A cyber-espionage campaign blamed on China was more sweeping than previously known, with suspected state-backed hackers exploiting a device meant to boost internet security to penetrate the computers of critical U.S. entities. Among the suspected targets was the Metropolitan Water District of Southern California, which provides water to 19 million people and operates some of the largest treatment plants in the world. The hack of Pulse Connect Secure networking devices came to light in April, but its scope is starting to become clear only now. The Associated Press has learned that the hackers targeted telecommunications giant Verizon, and security analysts say dozens of other high-value entities that have not yet been named were also targeted as part of the breach of Pulse Secure, which is used by many companies and governments for secure remote access to their networks. News broke earlier this month that the New York subway system, the country’s largest, was breached. The MWD said it found a compromised Pulse Secure appliance after an alert about the hacking campaign was issued in April by the Department of Homeland Security’s Cybersecurity & Infrastructure Security Agency, or CISA. Rebecca Kimitch, a spokeswoman for the MWD, said that the compromised appliance was immediately removed from service and that none of the agency’s systems or processes was known to have been affected. [Article]
by , Los Angeles Times. 2021-06-15
Coronavirus: 67.8% of Orange County residents 65 and older fully vaccinated as ofJune 14
The OC Health Care Agency says it will only post COVID-19 case count data on weekdays for the remainder of June, and it will taper off to once-a-week reporting in July. Beginning July 1, OC data will be updated on Tuesdays by 5 p.m. The data will continue to be tracked by CalREDIE’s disease reporting and surveillance system, officials said. As of Monday, June 14, the cumulative total in the county was 255,663 cases since tracking began, with 75 new cases reported from over the weekend. [Article]
by , Orange County Register. 2021-06-15
In Orange County, more vaccines, keeping to new rules will help after state’s reopening today
Across California, pandemic restrictions in place for more than a year lifted today, June 15, allowing businesses to open their doors without capacity limits, vaccinated people to go without masks in most situations and large events to resume with fewer rules. The state’s easing of COVID-19 restrictions today comes as roughly 66% of Orange County’s vaccine-eligible population has received at least one dose, inching the county closer to its goal of getting 70% of people at least partially vaccination before July 4, said Dr. Regina Chinsio-Kwong, OC Health Care Agency’s deputy health officer. The county saw “a lot of progress” this past weekend in people lining up to get a vaccine, boosting numbers one percentage point, she said. [Article]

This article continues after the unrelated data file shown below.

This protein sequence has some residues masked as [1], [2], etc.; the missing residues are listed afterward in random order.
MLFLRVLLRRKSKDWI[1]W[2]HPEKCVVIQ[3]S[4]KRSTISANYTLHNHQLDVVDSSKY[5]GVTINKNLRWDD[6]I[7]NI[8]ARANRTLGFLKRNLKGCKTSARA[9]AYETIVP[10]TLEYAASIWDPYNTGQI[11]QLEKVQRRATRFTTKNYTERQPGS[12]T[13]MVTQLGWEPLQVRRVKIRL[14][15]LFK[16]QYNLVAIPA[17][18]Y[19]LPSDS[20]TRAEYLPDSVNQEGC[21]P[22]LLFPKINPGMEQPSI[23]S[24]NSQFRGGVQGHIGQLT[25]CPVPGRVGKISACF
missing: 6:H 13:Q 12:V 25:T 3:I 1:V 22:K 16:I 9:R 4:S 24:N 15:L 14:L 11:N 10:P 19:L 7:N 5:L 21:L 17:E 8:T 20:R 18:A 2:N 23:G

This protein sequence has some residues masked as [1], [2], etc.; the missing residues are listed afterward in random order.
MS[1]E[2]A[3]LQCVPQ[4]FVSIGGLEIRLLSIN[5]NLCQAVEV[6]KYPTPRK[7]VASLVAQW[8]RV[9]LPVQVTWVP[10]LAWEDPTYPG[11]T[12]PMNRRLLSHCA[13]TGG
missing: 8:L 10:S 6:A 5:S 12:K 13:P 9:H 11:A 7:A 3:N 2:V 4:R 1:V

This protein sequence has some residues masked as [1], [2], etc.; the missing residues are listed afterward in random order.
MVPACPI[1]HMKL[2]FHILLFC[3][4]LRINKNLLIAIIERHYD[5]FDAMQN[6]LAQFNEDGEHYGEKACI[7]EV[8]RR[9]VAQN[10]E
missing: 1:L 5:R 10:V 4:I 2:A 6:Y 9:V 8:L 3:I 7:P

by , Orange County Register. 2021-06-15
San Diego County reaches key benchmark: herd immunity
State workers arrived at Palomar Medical Center Escondido Monday to begin removing the beds, ventilators and other equipment that have filled two floors of the hospital since April 2020, when it looked like California might see the same deadly surge as New York. Coming, as it did, on the eve of June 15, the day that most pandemic restrictions will fall, dismantling the federal medical station at Palomar is the ultimate signal of confidence. Pulling that gear out and trucking it back to warehouses in Sacramento is a clear sign of confidence from the California Office of Emergency Services that it is not likely to be needed any time soon. This spring, noted Mel Russell, Palomar’s chief nursing officer, the plan was to keep the equipment in place through the end of the year. “It’s nice to know that they want to get the stuff out of there a little early,” Russell said. “We’re getting back to normalcy, and this is just another sign of that, I think.” [Article]
by , San Diego Union-Tribune. 2021-06-15
California’s life science industry isn’t known for diversity. It’s pledging to change that
California’s life science sector is publicly committing to promote diversity, equity and inclusion after a year marked by national discussions around racial injustice. Biocom California, a trade group that represents 1,400 life science companies across the state, announced its pledge Monday morning. The organization’s commitments include diversifying its board and partnering with schools, professional associations and other groups to support people of color entering the biotech industry. The trade group is calling on member companies to step up, too, asking them to pledge to build a diverse workforce, foster inclusive environments and track and report their progress. These aren’t just idle words, says Joe Panetta, Biocom’s president and CEO. “This has to be a proactive commitment. It has to be meaningful and ongoing, and it has to be measurable,” Panetta said. “And we, Biocom, the association, have to have a major stake in helping to move forward.” [Article]